Unhook both ends of any cables. Replace the cable if you see any broken strands. Use a cable lubrication device (available at any bike shop), and clean the inside with a solvent. Re-lubricate the cable with a light penetrating oil (we recommend a cable lubricant or WD-40). Make sure the cable is routed as shown in the service manual. Lubricate the ferrule with grease. Make sure the cable moves freely in the housing with light pressure on one end. If the housing is cracked or split, replace it and also buy a spare. When you reinstall the cable, adjust it so there is proper free play in the lever.

    Check your brake and hydraulic clutch fluid levels. If the fluid is over two years old, replace the fluid and bleed the system. If the hoses are more than four years old, replace them with new brake lines, using a braided stainless steel type if you can. Use brake fluid from a brand-new, unopened can. Does your brake feel mushy, or like a clutch? The lever should come to a firm stop before reaching the handlebar. It should not slowly continue moving under constant pressure. If it does, there may be air in the system, or you may have a leak. Find it and fix it right away! Your brakes are the most important performance part on your bike.

    Typical Tech Inspection Requirements
    The figure below shows a motorcycle with major requirements for racing pointed out. Remember your motorcycle must be clean and without serious damage.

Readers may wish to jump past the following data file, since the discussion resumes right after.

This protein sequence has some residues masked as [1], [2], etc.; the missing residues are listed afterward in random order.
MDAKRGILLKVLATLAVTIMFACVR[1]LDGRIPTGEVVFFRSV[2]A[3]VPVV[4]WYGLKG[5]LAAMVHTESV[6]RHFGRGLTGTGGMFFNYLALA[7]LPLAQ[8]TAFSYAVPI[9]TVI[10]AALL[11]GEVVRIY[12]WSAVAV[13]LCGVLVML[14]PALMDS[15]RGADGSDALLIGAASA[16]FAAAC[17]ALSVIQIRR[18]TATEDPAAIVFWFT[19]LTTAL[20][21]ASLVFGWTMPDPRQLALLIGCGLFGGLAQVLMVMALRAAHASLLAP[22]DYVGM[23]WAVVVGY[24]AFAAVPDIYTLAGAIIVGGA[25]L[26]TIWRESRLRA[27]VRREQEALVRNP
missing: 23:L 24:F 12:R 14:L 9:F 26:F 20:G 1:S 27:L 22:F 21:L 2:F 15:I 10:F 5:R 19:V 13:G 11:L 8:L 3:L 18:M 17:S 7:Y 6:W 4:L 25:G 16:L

1. Tires should be racing compound in good condition, metal valve stem caps are required. Axles and pinch bolts must also be wired.
      2. Must have operational front and rear brakes. Lever must not touch bar when squeezed.
      3. Must have a functional kill switch.
      4. Must have a self-closing throttle.
      5. Remove all turn signals, luggage racks, and mirrors.
      6. All lenses and instruments must be taped or removed.
      7. Remove center and side stand.
      8. All hoses (including oil, fuel, coolant) must have hose clamps.
      9. Oil coolers must be securely mounted.
      10. All vents and breathers must be routed to a catch can. Catch can must be vented to air box.
      11. Oil filler and any drain plugs (including fork drains) must be wired.
      12. Kickstarter must be removed or wired.
    Technical inspection will also check your bike for these general points:
    • Rear fender must extend past the rear axle.
    • Each fairing must be mounted at a minimum of three points.
    • No streamlining may be attached to the rider.
    • All Suzuki GSXR engines must have heavy duty side covers to prevent breakage and oil leaks. Yamaha R1s and 2000 to 2002 GSXR models with OEM style bodywork require a case guard on the left side only.

    Every bike that is roadraced must pass Technical Inspection, or tech, before venturing onto the racetrack. Bikes usually get inspected on the Saturday morning of each race weekend. If you crash your bike during the weekend, you must get the bike re-inspected.

    There are two reasons that motorcycles are inspected before they are raced. The primary reason is your safety. The second reason is the safety of everyone else racing. Safety is paramount and you should take tech requirements very seriously.